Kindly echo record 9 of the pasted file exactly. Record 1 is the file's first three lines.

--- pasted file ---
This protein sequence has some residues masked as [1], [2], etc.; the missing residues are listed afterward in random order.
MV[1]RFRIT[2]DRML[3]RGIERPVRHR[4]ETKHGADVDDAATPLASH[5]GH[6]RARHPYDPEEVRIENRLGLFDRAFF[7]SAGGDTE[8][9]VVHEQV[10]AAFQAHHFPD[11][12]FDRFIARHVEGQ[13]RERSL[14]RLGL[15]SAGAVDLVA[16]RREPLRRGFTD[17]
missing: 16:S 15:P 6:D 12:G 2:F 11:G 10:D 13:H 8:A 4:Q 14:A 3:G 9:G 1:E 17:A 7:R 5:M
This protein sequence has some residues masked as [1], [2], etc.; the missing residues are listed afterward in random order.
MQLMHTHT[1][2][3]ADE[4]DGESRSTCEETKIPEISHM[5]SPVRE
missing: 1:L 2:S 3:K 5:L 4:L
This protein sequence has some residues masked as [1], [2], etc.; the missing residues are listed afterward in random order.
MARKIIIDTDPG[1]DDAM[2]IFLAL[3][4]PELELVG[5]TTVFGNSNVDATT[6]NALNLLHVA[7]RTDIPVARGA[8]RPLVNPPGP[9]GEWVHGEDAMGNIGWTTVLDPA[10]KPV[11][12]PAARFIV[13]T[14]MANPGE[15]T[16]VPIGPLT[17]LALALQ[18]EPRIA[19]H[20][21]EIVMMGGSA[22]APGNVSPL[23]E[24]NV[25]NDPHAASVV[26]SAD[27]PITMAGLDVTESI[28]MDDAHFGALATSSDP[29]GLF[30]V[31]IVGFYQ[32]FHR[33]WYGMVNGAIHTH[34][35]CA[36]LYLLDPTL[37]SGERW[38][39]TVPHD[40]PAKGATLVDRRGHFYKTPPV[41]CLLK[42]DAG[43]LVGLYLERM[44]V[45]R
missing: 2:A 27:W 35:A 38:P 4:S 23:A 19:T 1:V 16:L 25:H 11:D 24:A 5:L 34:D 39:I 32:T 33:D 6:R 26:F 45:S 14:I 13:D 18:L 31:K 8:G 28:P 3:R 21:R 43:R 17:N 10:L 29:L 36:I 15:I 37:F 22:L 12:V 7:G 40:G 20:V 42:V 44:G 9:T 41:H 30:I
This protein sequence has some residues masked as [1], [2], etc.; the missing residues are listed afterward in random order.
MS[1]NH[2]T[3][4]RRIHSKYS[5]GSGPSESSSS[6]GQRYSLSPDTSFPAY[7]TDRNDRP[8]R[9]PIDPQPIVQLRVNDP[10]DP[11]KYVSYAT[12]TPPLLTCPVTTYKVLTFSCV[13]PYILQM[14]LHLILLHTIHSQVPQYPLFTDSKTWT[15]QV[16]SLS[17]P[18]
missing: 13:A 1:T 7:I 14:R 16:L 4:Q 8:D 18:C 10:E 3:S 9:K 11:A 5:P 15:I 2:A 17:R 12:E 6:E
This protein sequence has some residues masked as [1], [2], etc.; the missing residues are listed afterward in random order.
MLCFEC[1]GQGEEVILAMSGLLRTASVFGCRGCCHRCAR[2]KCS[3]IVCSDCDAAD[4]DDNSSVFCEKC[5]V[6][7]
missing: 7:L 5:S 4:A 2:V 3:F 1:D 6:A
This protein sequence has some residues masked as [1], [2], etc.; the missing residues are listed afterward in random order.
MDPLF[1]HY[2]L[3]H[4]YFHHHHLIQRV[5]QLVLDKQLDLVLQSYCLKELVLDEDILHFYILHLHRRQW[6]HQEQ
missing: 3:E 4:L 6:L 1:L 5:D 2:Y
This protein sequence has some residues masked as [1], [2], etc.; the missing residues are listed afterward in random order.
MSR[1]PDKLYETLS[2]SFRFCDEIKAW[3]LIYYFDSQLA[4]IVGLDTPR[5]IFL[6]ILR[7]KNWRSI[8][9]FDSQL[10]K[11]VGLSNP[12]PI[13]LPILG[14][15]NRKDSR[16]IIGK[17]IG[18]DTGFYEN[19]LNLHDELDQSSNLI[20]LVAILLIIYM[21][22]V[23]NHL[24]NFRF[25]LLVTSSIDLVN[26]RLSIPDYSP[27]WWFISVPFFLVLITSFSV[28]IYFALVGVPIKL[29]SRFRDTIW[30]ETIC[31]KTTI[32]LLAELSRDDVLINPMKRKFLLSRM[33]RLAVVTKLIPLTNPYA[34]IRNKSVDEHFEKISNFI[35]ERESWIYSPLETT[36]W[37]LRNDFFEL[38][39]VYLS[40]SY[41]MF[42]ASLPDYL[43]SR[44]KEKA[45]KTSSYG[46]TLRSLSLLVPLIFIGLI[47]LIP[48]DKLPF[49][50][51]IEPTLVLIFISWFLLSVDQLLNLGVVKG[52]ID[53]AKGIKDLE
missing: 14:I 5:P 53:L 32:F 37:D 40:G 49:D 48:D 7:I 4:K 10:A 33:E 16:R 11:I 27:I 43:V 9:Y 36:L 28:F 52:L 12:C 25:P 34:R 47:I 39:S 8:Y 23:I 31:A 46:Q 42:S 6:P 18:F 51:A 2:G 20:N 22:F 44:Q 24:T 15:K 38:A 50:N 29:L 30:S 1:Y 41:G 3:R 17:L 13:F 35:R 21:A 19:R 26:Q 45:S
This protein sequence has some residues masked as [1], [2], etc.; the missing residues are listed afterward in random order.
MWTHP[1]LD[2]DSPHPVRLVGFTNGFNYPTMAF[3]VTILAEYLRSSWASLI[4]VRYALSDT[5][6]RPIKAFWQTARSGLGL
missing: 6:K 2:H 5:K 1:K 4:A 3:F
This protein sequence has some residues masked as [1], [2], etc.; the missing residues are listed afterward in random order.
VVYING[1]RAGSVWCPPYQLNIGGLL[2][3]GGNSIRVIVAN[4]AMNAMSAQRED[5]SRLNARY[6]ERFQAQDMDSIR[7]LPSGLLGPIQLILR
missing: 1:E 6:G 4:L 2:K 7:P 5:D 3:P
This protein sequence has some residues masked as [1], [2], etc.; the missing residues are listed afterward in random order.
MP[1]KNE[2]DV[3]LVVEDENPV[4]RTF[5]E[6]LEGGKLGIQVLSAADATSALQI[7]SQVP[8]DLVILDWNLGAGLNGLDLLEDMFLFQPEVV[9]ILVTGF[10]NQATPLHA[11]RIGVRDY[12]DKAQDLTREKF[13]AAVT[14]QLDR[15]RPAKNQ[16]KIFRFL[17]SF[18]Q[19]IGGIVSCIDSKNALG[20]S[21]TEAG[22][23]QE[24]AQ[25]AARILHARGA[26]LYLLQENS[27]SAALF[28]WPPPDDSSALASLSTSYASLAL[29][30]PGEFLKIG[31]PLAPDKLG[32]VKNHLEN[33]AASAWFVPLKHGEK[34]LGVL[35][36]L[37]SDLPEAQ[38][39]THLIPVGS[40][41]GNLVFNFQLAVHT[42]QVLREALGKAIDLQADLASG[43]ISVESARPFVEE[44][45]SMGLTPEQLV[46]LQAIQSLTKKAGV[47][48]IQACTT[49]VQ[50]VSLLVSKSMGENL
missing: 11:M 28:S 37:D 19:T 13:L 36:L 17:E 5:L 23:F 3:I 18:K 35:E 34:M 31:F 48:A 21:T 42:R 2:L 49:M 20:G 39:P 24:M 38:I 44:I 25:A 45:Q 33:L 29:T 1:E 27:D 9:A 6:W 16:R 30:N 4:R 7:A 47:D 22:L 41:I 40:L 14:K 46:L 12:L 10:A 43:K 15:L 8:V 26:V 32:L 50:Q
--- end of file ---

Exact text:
This protein sequence has some residues masked as [1], [2], etc.; the missing residues are listed afterward in random order.
VVYING[1]RAGSVWCPPYQLNIGGLL[2][3]GGNSIRVIVAN[4]AMNAMSAQRED[5]SRLNARY[6]ERFQAQDMDSIR[7]LPSGLLGPIQLILR
missing: 1:E 6:G 4:L 2:K 7:P 5:D 3:P